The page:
Magazine article Americas (English Edition)

Hernan Miranda, the Illusion of Realism

Magazine article Americas (English Edition)

Hernan Miranda, the Illusion of Realism

Article excerpt

Born in Concepcion, Paraguay 48 years ago, Hernan Miranda moved with his family to Asuncion at the age of seven, and it was there that he attended some drawing workshops. The rest of his training he accomplished on his own, by studying the great masters of universal painting. Each one of them taught him something important that he incorporated into his work: Caravaggio (Italy, 1571-1610) taught him how to use light to make figures stand out; Sanchez Cotan (Spain, 1560-1627) taught him to establish a balance between color and form; Giorgio Morandi (Italy, 1907-1964) taught him about the general structure of a piece with objects placed horizontally in a line and how to capture a fleeting essence in profile. Others, like Rembrandt (Holland, 1606-1669), Vermeer (Holland, 1632-1675), and Antonio Lopez (Spain, 1936-), led Miranda to explore more deeply what he calls the "illusionist aspect of images."

With these teachers and this kind of training, it is not surprising that Miranda's compositions are still lifes. But they are conceived with the eye of a modern-day artist who is constantly looking for ways to reinterpret the things around him in his own world. His simple, almost humble, interiors are rendered with a luxurious technique kept strictly within realism. His work isn't filled with the vegetables and meats of olden-day inns, but rather with luminous fruit, kerosene lamps, baskets, gourds, jugs, candies, and coffee grinders. This artist hasn't copied his old teachers or depicted their worlds. He has adapted their language to his own experiences.

Miranda's training in drawing helped him become a great observer of detail and gave him a deep understanding of chiaroscuro, which was reinforced later by his "teachers" when he began to paint. Miranda is not trying to reproduce Tenebrism, but he did have to dominate the technique to be able to apply the concept--that of creating a sharp contrast between the lighted and unlit parts of the work. "In my paintings," Miranda tells us, "the primary protagonist is light. I don't try to create a specific atmosphere with it; I create contrast, saturating the high tones and the low tones to the greatest extent possible. What I am really looking for is for each object, each part of my painting, to have its own light--even the backgrounds, because empty spaces are very important for me."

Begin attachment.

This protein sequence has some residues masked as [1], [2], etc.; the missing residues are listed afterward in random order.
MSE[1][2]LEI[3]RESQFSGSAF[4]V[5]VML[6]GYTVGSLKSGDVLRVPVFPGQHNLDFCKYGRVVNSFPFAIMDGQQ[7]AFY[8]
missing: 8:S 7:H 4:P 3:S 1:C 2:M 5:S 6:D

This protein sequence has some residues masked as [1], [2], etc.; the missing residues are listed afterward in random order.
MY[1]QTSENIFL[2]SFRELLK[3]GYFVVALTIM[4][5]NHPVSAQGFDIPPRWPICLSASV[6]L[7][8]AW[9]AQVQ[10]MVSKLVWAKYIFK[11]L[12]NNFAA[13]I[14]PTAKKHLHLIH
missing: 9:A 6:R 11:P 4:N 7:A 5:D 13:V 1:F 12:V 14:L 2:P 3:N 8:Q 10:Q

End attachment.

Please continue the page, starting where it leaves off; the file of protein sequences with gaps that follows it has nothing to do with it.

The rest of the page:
Miranda makes use of what he calls an "explosion" of light, when objects are made to look shiny and they stand out clearly in front of a very dark background, and an "implosion," in which every object has the same tonal value against a background that also has the same value.

In some ways, the "atmosphere" that he says he is not trying to achieve is created on its own by the backgrounds and empty spaces that contrast with the objects. He is careful to establish these spaces in both the upper and lower parts of the canvas. They are what create the contrast between the light and the shadow, but they are also the great "silences" that express a lot visually in the overall work.

Miranda's realism draws you in immediately, perhaps because it reminds us of the things we use every day without paying much attention to them, things that have never produced any emotions in us. It is clear that his goal as an artist is to achieve both an "emotional effect" and a "visual effect." To do this, he looks for and explores the "illusionist aspect of the images." Miranda depicts scenes that are familiar to all of us and speak to us of a simple life, without luxuries, where an unsought order reigns; an order in which everything has its own place. This sense of peace and tranquility is not hampered by the fact that each scene suggests some easily imaginable implicit movement, which, in turn, creates a mystery that is never completely clarified. Someone began to peel an orange; someone cut a slice of watermelon; a letter has just arrived and was anxiously opened before being put back inside the torn envelope. …

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